Stack Overflow is a community of 4.7 million programmers, just like you, helping each other.

Join them; it only takes a minute:

Sign up
Join the Stack Overflow community to:
  1. Ask programming questions
  2. Answer and help your peers
  3. Get recognized for your expertise

Is it possible to make a python script that will delete the .py file at the end of its execution (self-delete) in windows?

share|improve this question
Why would you want this? – delnan Apr 11 '12 at 19:29
I can think of a few reasons ;) – Patrick Klingemann Apr 11 '12 at 19:30
In order to update a script from using a network socket, I need to delete the original script after receiving the updated one – Serban Razvan Apr 11 '12 at 19:30
up vote 2 down vote accepted

I'm not sure deleting a file while it's in memory would be a good idea. Try running a batch file from the script which closes the script process, then deletes the script file.

There may be a native method to self destruct a script, but I am not aware of it.

EDIT: Here is a simple example of how you could accomplish this using the method I described:

In the script

# C:\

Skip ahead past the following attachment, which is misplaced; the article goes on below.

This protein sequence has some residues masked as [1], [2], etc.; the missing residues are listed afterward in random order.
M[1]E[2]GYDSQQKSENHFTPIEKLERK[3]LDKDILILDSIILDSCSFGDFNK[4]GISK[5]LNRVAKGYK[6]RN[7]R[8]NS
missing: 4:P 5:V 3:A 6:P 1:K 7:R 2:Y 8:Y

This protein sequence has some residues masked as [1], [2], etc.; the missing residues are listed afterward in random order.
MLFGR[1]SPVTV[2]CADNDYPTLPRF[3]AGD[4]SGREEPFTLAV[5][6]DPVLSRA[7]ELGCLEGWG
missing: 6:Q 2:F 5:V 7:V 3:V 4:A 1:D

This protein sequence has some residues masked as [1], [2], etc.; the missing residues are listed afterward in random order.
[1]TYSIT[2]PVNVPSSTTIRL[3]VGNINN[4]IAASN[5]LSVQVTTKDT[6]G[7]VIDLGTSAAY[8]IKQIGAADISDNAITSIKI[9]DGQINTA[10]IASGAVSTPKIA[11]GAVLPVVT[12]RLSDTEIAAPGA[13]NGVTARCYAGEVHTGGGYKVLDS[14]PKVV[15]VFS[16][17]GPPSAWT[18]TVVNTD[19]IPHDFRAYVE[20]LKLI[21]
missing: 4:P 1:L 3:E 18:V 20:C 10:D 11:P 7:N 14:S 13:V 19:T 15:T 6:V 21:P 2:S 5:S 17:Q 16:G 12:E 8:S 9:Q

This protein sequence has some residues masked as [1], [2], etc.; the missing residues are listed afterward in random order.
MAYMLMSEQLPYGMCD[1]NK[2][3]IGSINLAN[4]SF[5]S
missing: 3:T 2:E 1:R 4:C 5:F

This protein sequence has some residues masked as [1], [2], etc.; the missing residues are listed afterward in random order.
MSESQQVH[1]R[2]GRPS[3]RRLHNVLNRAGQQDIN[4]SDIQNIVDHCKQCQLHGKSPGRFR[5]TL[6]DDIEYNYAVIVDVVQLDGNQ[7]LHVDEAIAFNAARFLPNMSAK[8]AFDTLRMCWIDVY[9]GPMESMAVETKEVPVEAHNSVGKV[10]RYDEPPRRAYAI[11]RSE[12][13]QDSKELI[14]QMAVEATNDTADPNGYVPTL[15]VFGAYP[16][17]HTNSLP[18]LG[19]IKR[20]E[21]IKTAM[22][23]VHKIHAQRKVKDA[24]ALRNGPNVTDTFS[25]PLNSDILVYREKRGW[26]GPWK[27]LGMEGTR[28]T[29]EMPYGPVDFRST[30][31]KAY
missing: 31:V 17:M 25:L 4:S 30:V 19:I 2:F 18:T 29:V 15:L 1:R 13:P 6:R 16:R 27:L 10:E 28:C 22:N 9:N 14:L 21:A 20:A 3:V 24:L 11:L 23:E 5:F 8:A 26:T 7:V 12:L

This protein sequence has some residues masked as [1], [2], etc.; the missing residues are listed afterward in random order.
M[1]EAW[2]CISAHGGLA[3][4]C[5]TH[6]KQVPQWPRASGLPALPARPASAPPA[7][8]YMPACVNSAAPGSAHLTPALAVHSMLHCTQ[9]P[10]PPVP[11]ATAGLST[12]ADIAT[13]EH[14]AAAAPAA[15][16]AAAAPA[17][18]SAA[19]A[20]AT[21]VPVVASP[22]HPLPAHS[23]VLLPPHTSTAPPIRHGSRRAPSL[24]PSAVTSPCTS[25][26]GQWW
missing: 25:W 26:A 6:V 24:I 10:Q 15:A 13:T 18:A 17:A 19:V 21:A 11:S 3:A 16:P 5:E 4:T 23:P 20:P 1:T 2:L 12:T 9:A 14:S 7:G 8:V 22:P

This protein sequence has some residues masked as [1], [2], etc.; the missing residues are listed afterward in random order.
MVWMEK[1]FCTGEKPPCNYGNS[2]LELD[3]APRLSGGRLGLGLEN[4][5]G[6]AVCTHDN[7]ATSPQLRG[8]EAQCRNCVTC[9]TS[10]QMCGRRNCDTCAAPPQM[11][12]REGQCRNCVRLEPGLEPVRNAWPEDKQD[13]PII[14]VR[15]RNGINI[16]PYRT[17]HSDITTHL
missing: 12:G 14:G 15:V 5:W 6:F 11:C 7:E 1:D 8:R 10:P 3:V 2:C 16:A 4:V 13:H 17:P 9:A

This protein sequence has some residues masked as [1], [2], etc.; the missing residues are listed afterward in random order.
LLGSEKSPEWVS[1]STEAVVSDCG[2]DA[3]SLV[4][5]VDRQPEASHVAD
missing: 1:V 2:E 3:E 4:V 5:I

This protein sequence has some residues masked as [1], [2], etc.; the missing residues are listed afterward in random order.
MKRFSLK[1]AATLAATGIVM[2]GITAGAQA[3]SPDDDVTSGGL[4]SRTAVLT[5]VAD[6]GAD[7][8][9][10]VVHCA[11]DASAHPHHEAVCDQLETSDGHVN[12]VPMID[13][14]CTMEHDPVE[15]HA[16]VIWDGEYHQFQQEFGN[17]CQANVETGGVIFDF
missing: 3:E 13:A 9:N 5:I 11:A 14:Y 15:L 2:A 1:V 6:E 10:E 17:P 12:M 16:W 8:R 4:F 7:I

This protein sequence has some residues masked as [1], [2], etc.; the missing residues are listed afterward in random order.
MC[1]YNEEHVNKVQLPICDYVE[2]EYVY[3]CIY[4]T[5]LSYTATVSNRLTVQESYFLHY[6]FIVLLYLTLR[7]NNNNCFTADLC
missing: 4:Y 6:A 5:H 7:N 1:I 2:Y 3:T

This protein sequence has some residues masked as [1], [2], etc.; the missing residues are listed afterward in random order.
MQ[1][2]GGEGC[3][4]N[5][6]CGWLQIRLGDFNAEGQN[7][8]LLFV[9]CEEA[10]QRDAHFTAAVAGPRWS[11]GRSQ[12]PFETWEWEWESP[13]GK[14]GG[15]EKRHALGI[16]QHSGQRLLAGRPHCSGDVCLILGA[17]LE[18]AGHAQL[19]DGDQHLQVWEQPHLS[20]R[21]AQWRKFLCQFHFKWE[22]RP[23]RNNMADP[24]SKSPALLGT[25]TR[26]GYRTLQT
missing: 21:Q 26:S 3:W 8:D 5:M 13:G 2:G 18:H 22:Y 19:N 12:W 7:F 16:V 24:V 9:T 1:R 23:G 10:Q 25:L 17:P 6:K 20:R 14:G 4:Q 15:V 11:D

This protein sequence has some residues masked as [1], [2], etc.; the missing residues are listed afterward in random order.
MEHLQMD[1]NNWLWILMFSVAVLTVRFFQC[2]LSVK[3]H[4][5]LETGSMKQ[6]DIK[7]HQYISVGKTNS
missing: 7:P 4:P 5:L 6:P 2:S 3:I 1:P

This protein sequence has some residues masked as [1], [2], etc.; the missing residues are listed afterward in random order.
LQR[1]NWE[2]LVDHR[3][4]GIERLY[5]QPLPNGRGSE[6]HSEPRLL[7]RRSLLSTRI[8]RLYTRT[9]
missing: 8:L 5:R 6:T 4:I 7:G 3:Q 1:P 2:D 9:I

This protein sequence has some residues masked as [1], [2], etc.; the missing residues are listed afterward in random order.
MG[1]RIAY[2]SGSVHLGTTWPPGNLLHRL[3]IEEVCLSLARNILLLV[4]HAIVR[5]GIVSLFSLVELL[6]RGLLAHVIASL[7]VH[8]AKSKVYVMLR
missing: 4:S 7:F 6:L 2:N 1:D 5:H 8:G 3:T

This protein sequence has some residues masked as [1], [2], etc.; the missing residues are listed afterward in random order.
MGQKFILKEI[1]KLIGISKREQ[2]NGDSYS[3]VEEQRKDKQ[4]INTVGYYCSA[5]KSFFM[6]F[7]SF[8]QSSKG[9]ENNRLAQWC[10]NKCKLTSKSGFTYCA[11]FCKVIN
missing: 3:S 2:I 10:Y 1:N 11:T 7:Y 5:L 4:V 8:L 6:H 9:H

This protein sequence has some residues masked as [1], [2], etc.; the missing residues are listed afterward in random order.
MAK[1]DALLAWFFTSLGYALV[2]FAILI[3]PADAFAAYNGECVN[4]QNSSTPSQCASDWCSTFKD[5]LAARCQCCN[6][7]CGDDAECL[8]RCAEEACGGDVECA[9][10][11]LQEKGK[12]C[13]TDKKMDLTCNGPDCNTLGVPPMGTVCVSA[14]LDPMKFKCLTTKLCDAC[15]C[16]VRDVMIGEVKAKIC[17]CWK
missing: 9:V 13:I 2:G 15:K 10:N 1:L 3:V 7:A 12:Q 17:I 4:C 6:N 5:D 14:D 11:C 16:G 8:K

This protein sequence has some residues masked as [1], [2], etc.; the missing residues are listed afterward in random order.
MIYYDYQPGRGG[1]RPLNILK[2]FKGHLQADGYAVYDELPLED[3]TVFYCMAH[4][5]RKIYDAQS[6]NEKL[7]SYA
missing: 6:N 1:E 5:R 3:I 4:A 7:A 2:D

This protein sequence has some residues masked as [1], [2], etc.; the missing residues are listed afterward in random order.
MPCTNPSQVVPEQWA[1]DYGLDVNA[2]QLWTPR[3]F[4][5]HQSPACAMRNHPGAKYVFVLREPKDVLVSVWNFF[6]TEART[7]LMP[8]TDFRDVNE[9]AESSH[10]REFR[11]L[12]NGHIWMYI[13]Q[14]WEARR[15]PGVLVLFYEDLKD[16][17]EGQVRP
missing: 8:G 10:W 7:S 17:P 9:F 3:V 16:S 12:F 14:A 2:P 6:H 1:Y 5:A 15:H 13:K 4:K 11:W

import os

In the batch

# C:\sampleBatch.bat
TASKKILL /IM "process name" #For me, this was "ipy64.exe" because I use IronPython.
DEL "C:\"

You may not even need to kill the process to delete the file, but it is safer to do so. Hope this helps.

share|improve this answer
And is there a way to self destruct the batch file after closing the script? – Serban Razvan Apr 11 '12 at 19:43
The batch file should be able to destroy the file upon process closure. Use the DEL "scriptpathhere" command in the batch file to do so. I'll put up a small snippet in a sec. – covertCoder Apr 11 '12 at 19:51
Added in some sample code for you. – covertCoder Apr 11 '12 at 20:04
Thanks, this helped a lot – Serban Razvan Apr 11 '12 at 20:10
The batch file should be able to delete itself, if it's the last thing it does. But you'll get an error »The batch file cannot be found« in that case at the end. – Joey Jun 29 '12 at 7:49

This way makes your program non OS dependant.

import os


Bonus points: When parsing arguments the very first argument that you get in "getopt" (if I remember well) is equals to "path-to-filename/" :)

share|improve this answer

Neomind's answer seems to do the trick. But if deleting the file while it's in memory bothers you, and you're looking for a pure python solution, then you could use subprocess to create a new process with the explicit purpose of deleting your original script file. Something like this should work:

import sys, subprocess 
subprocess.Popen("python -c \"import os, time; time.sleep(1); os.remove('{}');\"".format(sys.argv[0]))

You probably wouldn't need the timeout in there but I've added it just to make sure that the process from the original script has been given enough time to close itself.

share|improve this answer

Your Answer


By posting your answer, you agree to the privacy policy and terms of service.

Not the answer you're looking for? Browse other questions tagged or ask your own question.